Indeed, the argument that England has a lack of talent coming through the ranks is largely a fallacy, with Jack Wilshere, Phil Jones, Alex Oxlade-Chamberlain, Kyle Walker and most recently Andros Townsend emerging talents. There are never going to be 11 new world class players emerging every season, and there doesn’t need to be. What these young players need is experience, and that is where the argument that England would be better off staying at home this summer falls down completely.
Long-term excellence can only be achieved with shorter term improvements, and it doesn’t take a genius to realise that it’s much more beneficial for the England players to be playing in a stadium next to the Copacabana beach this summer rather than sunbathing on it.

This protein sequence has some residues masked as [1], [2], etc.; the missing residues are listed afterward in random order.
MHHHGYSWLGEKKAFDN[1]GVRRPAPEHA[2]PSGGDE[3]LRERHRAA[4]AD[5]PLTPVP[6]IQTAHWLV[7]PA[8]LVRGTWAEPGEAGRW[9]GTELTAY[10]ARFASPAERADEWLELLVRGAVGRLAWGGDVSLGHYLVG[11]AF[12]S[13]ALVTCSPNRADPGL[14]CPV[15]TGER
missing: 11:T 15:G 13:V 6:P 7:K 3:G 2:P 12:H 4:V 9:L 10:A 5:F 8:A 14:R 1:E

Tune into BBC One at around 13:30 this Satruday and you might get a bit of a shock. The Millennium Stadium, so iconic in recent years for the enviable success of the Welsh national side, is hosting a very different event. There is just as much passion, just as much skill, and even more hits: the league boys are in town. For many ‘down south’, it may sound like a well kept secret, but the Rugby League World Cup kicks off in style this weekend. Here are five reasons you shouldn’t miss a minute.
1.) Veritable Venues: From Langtree Park to Limerick, from Warrington to Perpignan, the World Cup is everywhere. 28 matches are occurring at 21 different stadiums, up and down the country and even abroad. The World Cup is a great opportunity to visit grounds at the very heart of rugby’s heritage, as well as swanky new stadiums.